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Coaching session starts can be tough. That’s mainly because the players will arrive at different times, get changed at different paces and switch on their minds to training at different stages.
It would be great if you could blow a giant hooter. This would be the three-minute warning that the session is going to start and then, be ready to go, on time. Well, why not?
Or you could try out these brave ways to start the session.
Ticket to train
Put a load of post-it notes (or scraps of paper) and pencils at the side of the training area. Players must write down one thing they want to work on in the session on the post-it note and hand it to you before training starts. It might only be one word.
It might not help you start promptly, but it certainly focuses the mind.
And what happens if they can’t think of anything? Give them some nudges. For example: which part of the last training session or game did you think you might have done better in.
I would tell them in advance of the session this is going to happen. Perhaps, a social media message might work, and they can send you their ticket back in a message.
At the end of the session, pick out a couple of players and ask them whether they managed to make some progress on their “ticket to train”.
Theatre game entrance
Players love games. Start the session with a game (see below on how these might work). However, only let them join into the game at the right time. So just like arriving late at the theatre, you are only allowed to enter the game at a scene change.
Now, the late arrivals don’t just wander into the game. They come in when there’s an appropriate stoppage.
Players who must wait will know for next time: there’s always a downside for not being ready on time. If you had started with some laps of the pitch or boring drill, then that might be different. They won’t mind waiting until the end of that part.
Not just any game to start
Start with a game, but not just any game
Have a menu of games to start the session. Allow the players who have arrived on-time to choose a game from the menu. If, every session, they are constantly choosing one game above the others, then that’s off the menu for next week.
However, whatever game they choose, they must run it, set it up and referee the game. You will stand on the sidelines, only intervening to encourage a player or to introduce late arrivals.
The outcomes should be games the players want to play. They are also under less pressure to conform, which is something they will want to do.
Set out an expectation
Building on the work of Mark Bennett, from PDS coaching, decide with the players how training should start. This is a conversation you might have the start of the season, or when you want to change the way training looks on a more permanent basis.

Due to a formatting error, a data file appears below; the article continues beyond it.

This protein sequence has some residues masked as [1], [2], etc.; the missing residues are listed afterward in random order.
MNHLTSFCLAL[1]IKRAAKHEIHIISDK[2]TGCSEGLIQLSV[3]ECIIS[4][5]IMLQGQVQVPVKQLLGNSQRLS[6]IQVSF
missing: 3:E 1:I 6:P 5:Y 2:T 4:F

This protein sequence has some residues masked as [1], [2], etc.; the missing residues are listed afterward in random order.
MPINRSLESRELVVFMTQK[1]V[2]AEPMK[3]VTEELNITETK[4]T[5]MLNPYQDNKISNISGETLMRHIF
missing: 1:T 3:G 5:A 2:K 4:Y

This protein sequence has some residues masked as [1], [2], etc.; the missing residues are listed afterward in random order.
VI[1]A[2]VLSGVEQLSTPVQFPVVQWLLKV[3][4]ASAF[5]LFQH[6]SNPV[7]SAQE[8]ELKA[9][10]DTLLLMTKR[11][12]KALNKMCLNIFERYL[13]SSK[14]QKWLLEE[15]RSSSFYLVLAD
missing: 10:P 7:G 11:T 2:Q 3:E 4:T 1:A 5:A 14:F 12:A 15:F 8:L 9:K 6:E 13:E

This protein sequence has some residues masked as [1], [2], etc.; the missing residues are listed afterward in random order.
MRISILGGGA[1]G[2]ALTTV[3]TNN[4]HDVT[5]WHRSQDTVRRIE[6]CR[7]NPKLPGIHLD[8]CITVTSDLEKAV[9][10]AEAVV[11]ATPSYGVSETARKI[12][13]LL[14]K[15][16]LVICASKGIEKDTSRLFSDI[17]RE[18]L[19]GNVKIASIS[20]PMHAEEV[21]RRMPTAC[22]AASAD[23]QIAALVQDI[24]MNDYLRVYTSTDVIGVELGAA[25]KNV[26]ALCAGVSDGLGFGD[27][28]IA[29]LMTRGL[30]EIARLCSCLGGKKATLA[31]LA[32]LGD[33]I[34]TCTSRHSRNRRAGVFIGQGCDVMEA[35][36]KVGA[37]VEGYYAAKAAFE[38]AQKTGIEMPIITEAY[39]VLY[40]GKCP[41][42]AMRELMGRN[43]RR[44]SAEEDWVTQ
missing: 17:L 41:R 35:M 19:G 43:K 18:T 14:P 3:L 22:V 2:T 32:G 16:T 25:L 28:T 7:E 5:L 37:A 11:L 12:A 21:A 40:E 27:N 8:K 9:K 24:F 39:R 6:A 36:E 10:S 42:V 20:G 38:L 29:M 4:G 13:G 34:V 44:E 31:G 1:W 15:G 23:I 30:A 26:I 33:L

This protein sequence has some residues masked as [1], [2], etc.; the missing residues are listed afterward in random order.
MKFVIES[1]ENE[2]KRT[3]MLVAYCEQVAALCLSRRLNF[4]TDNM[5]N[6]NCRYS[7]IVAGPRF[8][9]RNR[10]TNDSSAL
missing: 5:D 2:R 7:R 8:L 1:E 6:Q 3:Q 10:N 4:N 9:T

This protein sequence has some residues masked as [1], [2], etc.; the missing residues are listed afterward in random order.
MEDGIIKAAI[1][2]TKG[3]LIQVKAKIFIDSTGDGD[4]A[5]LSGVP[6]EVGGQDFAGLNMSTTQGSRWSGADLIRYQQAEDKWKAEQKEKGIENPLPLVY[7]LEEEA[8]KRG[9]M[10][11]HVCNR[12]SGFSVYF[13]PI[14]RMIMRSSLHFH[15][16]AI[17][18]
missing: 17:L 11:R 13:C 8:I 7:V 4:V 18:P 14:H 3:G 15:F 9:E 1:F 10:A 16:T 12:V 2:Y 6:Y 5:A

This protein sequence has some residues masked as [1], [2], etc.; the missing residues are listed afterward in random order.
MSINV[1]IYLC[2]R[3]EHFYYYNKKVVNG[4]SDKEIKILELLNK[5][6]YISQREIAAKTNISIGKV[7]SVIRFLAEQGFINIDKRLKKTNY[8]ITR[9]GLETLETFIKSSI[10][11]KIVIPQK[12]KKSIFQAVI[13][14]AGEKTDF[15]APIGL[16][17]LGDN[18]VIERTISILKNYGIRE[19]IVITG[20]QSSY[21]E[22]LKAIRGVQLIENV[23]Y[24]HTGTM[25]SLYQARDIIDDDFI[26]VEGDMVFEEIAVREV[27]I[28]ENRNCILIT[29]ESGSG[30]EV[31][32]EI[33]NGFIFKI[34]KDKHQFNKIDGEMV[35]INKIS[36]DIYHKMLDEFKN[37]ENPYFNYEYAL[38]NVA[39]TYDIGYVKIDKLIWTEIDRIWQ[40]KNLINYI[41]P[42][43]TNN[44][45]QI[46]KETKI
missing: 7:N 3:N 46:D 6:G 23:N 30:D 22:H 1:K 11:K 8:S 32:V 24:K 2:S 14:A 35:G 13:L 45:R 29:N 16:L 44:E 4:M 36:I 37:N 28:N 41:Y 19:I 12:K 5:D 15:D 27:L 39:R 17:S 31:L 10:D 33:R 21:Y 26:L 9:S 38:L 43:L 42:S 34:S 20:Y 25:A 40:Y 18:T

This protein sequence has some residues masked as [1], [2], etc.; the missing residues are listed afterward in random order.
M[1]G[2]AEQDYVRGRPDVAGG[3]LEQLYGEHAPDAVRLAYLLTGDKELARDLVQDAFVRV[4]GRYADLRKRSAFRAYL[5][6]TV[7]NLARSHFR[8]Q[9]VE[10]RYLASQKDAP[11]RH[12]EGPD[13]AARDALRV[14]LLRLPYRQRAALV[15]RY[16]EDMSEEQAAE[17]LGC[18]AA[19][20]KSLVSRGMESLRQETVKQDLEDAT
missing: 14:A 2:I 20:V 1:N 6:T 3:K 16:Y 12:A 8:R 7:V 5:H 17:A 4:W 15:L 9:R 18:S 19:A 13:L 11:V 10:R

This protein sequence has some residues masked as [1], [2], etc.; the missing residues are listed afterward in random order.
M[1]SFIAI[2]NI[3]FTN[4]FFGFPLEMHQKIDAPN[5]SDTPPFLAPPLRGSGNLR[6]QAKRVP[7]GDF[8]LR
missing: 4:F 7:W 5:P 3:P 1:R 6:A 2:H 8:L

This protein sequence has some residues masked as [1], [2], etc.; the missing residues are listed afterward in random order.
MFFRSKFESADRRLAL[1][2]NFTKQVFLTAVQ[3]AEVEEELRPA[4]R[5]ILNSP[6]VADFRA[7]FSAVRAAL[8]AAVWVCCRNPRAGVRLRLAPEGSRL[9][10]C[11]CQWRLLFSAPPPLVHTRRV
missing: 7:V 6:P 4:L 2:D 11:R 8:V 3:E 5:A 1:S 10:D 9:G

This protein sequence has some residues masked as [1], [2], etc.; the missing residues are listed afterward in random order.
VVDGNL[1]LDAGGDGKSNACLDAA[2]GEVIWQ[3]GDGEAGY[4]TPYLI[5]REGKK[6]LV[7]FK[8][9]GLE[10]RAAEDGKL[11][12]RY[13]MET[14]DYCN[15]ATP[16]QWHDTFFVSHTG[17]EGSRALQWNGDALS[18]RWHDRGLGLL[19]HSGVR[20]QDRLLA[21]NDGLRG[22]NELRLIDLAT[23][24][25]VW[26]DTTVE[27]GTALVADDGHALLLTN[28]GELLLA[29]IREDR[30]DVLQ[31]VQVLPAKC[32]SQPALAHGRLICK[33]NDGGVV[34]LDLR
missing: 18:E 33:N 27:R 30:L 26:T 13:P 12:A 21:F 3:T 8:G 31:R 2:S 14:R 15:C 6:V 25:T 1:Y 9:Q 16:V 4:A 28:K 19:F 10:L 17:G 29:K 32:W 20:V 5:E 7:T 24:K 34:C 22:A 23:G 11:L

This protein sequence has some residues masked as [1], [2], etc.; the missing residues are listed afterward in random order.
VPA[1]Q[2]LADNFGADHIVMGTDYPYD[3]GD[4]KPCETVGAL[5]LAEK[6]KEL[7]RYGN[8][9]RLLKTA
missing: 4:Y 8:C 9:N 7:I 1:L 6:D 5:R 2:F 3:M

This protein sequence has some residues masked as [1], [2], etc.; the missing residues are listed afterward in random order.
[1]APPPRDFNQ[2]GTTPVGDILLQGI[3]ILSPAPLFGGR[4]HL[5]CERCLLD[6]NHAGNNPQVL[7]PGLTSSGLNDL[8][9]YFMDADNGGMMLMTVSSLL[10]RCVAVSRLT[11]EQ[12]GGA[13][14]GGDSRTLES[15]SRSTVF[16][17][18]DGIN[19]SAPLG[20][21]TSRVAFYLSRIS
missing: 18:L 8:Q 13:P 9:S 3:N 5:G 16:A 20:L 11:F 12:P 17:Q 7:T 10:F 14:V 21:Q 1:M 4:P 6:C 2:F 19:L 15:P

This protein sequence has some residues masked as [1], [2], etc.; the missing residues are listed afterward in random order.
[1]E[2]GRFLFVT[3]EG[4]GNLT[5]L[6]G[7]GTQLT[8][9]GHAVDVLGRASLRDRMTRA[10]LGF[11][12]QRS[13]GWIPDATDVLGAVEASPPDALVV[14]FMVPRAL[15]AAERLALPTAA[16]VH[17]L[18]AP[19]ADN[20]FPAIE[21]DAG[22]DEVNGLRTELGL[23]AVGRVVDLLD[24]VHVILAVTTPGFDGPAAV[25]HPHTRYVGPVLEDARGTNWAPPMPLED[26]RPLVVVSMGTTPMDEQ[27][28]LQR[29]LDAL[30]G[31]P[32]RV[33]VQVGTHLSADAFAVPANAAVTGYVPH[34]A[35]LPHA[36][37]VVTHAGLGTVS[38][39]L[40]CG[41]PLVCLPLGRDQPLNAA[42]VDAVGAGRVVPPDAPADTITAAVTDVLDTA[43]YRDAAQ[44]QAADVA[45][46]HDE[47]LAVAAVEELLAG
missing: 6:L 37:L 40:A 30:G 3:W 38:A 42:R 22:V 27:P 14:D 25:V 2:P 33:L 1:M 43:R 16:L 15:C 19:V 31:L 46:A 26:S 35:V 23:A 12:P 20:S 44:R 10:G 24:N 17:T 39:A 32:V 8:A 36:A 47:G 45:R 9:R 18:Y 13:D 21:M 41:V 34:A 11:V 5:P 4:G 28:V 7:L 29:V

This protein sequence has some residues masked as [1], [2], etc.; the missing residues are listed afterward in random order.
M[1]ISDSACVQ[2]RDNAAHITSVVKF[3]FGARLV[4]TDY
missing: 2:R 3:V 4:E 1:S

The process looks a bit like this. You ask a series of questions. Notice how open they are, and that you might not elicit the answers you want to hear.
Now, you want to set some standards.
“Okay, now you’ve set out the rules, you will want to keep to your rules. I’m here to remind you.”
This can work with all ages. If the players just say fun for the first question…that’s what you are going to do. You can, of course, manipulate the session to help achieve that. Crucially, you’ve made it something that’s theirs, not yours.
What do you think of these starts? Do you use them already or use others which are successful for team/athletes? Of course, a lot depends on the players and their current environment. I would love to hear what you’ve discovered on your coaching journey and let’s continue to share best practice.
If you enjoyed this you can find all my other ConnectedCoaches blogs here.
Dan, I think some of your comments are well thought out. As the coach of my previous team, pre season we held a players meeting to discuss as many aspects of rugby as we could for the coming season. This also included focusing on individuals development of skills, physical and mental progession and any other concerns. Some of the issues naturally had to be in private on a one to one basis. I and my coaching staff then used these issues and suggestions made by players to help develop the upcoming sessions and game plans. As coaching staff we also looked at other sports for inspiration and to make sessions more interesting, we were not always successful. As an example for this coming season our focus for our newly formed Colts rugby team will be focused on space, how to create, spot it, support players in and around the creation of space.One idea, yet to be tried is to play a game of "Ultimate Frizzbee using a professional standard Frizbee. The idea is firstly enjoyment followed by players having to achieve targets for rugby. Support, Communication, look for and create space going forward as well as a host of other functional targets for the game of rugby. I suppose the idea could also be tried for other team sports such as football.Will it work? I do not know yet. Will the young players enjoy it? Will they recognise the possible benefits, I hope so. Is it worth trying? I think it is.Innovation comes in many different guises as your comments show. Feed back is vitally important as is self coaching both by coaches and players by asking questions of them and getting individuals to constantly question themselves.
My sessions start at 4:30. If they're not there, they need to warm up on their own. It works a treat - I very rarely have late arrivals. If something comes up (like a traffic jam, parent held up at work), they call me and then I'll wait if it's going to only be a couple of minutes. A couple of colleagues of mine, don't do that and they're always waiting for late comers.
A Trick I found works for late arrivals is to get one of the others to explain what we are doing in the drill , that way you can check they were listening lol.
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